Illegal arms: 4 Regions exposed

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THE three Northern Regions and the Ashanti Region have been identified as the hub for the haulage of large cache of illegal weapons in the country with the Ashanti region serving as a major user and transit point across the country and beyond, a baseline study on the proliferation of small arms in the country has revealed.

The study further revealed that while analysis of the distribution of ownership of these arms with respect to age was more concentrated in ages above 35 years, the Ashanti region recorded  the highest number of young persons (less than 24 years) who own small arms followed by the Brong Ahafo Region.

A possible interpretation given to the high concentration of small arms in the hands of young people in the Ashanti region was that there are a growing number of young criminals, which could pose a serious and sustainable threat to the security in the region.

Another possibility was that there are emerging young entrepreneurs in the region whose economic stake vis-à-vis the growing crime rate in that region is driving them to acquire arms for self-protection.

How arms are trafficked into and across the country

The report revealed that metal workers, locally referred to as wielders, are the experts in creating concealed compartments on vehicles for transporting illicit arms, drugs and laundered cash across the country.

In northern Ghana, for instance, the study found that such haulage trucks often loaded with lumber and other goods cross into Burkina Faso and offload their cargo, including arms.

“The trafficked goods are then loaded underneath other trucks coming into Ghana, mostly with tomatoes. On entering Ghana, the tomato-laden trucks finally offload the arms at their final destination, mostly in conflict areas in the north,” the report stated.

The study further revealed that there was a strong perception of official complicity in the illegal arms trade, which runs in the league of other trafficking methods, such as, shipping with fake documents, activities of unlicensed manufacturers and concealment in vehicles.

Women: conduit for illicit arms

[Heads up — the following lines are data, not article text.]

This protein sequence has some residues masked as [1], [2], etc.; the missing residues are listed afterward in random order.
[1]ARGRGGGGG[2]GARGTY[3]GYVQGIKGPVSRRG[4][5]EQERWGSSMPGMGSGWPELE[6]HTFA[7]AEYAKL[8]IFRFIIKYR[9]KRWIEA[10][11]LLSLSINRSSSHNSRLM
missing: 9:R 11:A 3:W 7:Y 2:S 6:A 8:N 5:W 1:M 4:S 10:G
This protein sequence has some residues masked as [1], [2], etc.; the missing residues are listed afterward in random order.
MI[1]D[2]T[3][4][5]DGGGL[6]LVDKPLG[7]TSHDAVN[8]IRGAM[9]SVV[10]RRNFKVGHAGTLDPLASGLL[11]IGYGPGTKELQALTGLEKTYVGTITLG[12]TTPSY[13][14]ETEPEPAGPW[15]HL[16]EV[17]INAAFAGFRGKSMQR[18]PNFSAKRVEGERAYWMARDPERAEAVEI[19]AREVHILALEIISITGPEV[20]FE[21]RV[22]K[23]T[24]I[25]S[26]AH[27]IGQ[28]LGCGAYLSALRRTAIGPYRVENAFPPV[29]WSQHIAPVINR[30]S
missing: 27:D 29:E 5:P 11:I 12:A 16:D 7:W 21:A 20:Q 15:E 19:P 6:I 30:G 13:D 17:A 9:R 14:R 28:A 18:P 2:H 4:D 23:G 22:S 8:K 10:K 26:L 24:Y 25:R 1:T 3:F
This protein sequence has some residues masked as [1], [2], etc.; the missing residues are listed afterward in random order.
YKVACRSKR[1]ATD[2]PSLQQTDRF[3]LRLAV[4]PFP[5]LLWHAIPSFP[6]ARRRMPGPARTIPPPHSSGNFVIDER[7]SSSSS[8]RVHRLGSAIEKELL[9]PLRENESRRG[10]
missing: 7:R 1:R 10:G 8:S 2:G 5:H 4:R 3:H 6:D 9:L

The study also said in conflict areas, women are the ones who hide weapons that are used during conflicts and also the conduit for ammunition through the use of a local container with a lock used by market women to store and circulate their wares.

Fear of small arm-related crime

The study further noted that although the issue of the impact of small arms availability and misuse is rarely discussed, the majority of respondents say they had experienced small arms-related crime.

As many as 73.2 percent of the respondents in the study said they had occasionally experienced small arms-related crime. “Occasionally, in this context, means the frequency of the crime experience is once every three months,” the report stressed.

Again, 62 percent of respondents said the fear of being attacked affected their movement.

Enforcement

The study suggested, among others things, a strict enforcement of the existing laws on arms and ammunition control as a step to nip the proliferation of the small arms menace in the bud.

 

By Daniel NONOR

 

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ABOUT: Nana Kwesi Coomson

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A Freelance Journalist, Entrepreneur and Philanthropist. Editor-in-Chief of www.233times.com. A contributory writer for Ghanaian Chronicle Newspaper. An alumnus of Adisadel College where he read General Arts. He holds first degree in Bachelor of Arts from the University of Ghana; Political Science (major) and History (minor). He has also pursued MSc Corporate Social Responsibility (CSR) and Energy with Public Relations (PR) at the Robert Gordon University in the United Kingdom. His mentors are Rupert Murdoch, Warren Buffet, Sam Jonah, Kwaku Sakyi Addo and Piers Morgan

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